CEDAR RAPIDS - The Cedar Rapids Rampage were taking a long, uncomfortable glance towards 0-4.
Three third-quarter goals by the visiting Harrisburg Heat flipped a Cedar Rapids halftime lead into a two-score deficit.
In the end, that wa ... »
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All too often, we hear about men and women who dread what they do.
They dislike the travel a job desires, the boss is a pain, the work environment nasty or unchallenging.
For a variety of reasons, they lack passion for what they do.
I can honestly say, the six men who cover sports for The Gazette are passionate about what they do. They put in long hours without complaint, they travel to less-than-exotic locales and they rarely use all the vacation they are allotted.
Sometimes that passion comes easily. Most of our writers were athletes themselves, some in high school and a few in college. Passion can be born in the games we play.
Sometimes, passion comes from unexpected places.
In 2011, I was offered a chance to be the “community sports editor.” The idea was to get community members to write about their passions. Citizen journalism was a catchphrase at the time and it sounded intriguing. But I wanted more. I asked if I could do the same with high school student journalist.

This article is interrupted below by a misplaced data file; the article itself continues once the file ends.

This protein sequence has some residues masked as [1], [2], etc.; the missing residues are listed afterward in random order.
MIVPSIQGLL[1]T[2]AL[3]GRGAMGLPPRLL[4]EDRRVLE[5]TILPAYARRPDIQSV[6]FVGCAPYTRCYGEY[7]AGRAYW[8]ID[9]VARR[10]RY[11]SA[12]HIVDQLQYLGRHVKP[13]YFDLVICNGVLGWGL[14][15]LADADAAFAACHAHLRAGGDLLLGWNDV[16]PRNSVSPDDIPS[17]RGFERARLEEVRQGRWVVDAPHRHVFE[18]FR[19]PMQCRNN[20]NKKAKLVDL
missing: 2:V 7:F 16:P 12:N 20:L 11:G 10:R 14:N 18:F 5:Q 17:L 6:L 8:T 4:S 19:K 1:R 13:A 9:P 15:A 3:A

What started as an experiment now is a passion.
I will begin my seventh year of visiting high schools and talking journalism this week. My first trip is to Lisbon, a school I have visited in the past, but not as often as I’d like.
Passion is something I spent a lot of time talking about last year. I challenged the students to find their passion, whether it be sports, band, dance, theater or student government. Good storytelling, I told them, starts with a passion. Sometimes you have it already, sometimes you find it by doing research, by doing the interviews and reporting.
It’s been a thrill to read, edit and, in a small way, nurture what I hope are future journalists. Our spring and summer interns, Jordan Hansen and Ryan Young, started as high school journalists, Hansen at Marion High School and Young at Iowa City High. Both worked with outstanding passionate journalism teachers and now have begun their careers in sports journalism.
That’s a win.
My chats with students also center around the importance of writing well no matter what they decide to do, and the importance of news in our society — fair, accurate and well-researched news.
These students are good, too. They write excellent stories and take great pictures. Some even shoot outstanding video. They get excited when their story ends up on our website and it the paper.
We will, once again, have prizes for these students, including scholarships at the end of the school year.
So what’s your passion? What’s your story?
l Comments: (319) 368-8696; firstname.lastname@example.org